1972

In a declassified transcript of a 1972 telephone call between Frost and Henry Kissinger, President Nixon's National Security Advisor and Secretary of State, Frost urged Kissinger to call chess grandmaster Bobby Fischer and urge him to compete in that year's World Chess Championship. During this call, Frost revealed that he was working on a novel.

1974

Frost taped around 29 hours of interviews with Nixon over a period of four weeks. Nixon, who had previously avoided discussing his role in the Watergate scandal which had led to his resignation as President in 1974, expressed contrition saying "I let the American people down and I have to carry that burden with me for the rest of my life".

1977

Frost/Nixon was originally a play written by Peter Morgan, developed from The Nixon Interviews which Frost had conducted with Richard Nixon in 1977. Frost/Nixon was presented as a stage production in London in 2006, and on Broadway in 2007. The play was adapted into a Hollywood motion picture starring Michael Sheen as Frost and Frank Langella as Nixon, both reprising their stage roles. The film was directed by Ron Howard and released in 2008. It was nominated for five Golden Globe awards: Best Motion Picture Drama, Best Director, Best Actor, Best Screenplay and Best Original Score, and for five Academy Awards: Best Picture, Best Actor, Best Director, Best Adapted Screenplay and Best Editing.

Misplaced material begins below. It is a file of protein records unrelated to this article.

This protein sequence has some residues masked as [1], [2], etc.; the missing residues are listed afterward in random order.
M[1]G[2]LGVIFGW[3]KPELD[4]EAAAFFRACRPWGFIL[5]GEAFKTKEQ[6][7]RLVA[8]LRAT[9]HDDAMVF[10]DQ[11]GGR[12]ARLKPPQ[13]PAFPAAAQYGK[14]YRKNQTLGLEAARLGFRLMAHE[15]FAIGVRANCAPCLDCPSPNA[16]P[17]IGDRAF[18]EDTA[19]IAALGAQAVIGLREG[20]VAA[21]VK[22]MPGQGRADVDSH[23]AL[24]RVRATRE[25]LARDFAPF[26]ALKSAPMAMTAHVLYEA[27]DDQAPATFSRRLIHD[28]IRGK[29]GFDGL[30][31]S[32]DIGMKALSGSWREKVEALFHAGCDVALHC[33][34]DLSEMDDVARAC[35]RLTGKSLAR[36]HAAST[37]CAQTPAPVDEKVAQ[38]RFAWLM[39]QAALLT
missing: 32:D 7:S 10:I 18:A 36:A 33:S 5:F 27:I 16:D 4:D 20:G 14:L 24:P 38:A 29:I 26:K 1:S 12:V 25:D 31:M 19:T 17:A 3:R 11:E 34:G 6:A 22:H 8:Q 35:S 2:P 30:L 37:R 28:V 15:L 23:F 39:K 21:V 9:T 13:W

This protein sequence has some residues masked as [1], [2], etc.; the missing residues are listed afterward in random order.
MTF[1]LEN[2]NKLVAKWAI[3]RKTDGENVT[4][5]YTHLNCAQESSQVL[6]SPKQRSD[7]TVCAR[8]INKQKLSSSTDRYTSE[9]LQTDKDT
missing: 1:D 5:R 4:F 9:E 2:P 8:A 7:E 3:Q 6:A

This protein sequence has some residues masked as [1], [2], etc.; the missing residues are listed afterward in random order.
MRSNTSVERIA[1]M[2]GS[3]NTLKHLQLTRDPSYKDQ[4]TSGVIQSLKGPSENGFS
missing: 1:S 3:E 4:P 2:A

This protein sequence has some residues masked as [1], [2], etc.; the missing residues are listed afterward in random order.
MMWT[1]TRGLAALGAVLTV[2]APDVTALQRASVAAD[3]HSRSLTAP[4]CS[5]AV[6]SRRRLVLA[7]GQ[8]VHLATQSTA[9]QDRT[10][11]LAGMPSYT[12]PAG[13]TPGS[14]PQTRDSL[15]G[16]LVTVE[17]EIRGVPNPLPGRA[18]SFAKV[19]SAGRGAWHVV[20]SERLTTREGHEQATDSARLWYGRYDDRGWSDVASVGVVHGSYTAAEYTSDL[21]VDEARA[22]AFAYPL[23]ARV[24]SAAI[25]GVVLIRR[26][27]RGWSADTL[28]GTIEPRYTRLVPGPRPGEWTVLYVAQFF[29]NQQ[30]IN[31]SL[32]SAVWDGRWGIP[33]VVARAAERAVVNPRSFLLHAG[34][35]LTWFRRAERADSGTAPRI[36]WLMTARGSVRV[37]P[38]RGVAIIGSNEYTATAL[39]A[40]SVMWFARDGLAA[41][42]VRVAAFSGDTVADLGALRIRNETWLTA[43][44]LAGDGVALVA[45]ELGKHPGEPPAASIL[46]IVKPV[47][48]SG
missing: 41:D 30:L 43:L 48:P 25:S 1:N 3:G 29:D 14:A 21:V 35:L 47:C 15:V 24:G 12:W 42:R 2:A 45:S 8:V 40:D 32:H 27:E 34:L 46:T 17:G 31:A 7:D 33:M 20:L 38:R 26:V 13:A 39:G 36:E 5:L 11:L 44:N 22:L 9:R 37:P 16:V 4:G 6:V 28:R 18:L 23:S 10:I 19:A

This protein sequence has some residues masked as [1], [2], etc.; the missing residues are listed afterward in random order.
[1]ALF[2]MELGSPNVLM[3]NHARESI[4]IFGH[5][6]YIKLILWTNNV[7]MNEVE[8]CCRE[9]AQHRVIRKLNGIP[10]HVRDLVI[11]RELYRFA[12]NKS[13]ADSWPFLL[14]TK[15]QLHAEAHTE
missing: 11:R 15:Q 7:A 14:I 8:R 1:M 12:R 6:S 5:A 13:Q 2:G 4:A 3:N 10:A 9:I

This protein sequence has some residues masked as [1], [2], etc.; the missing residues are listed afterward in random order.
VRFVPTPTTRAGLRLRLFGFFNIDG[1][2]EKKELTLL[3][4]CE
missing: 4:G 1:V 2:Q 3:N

1979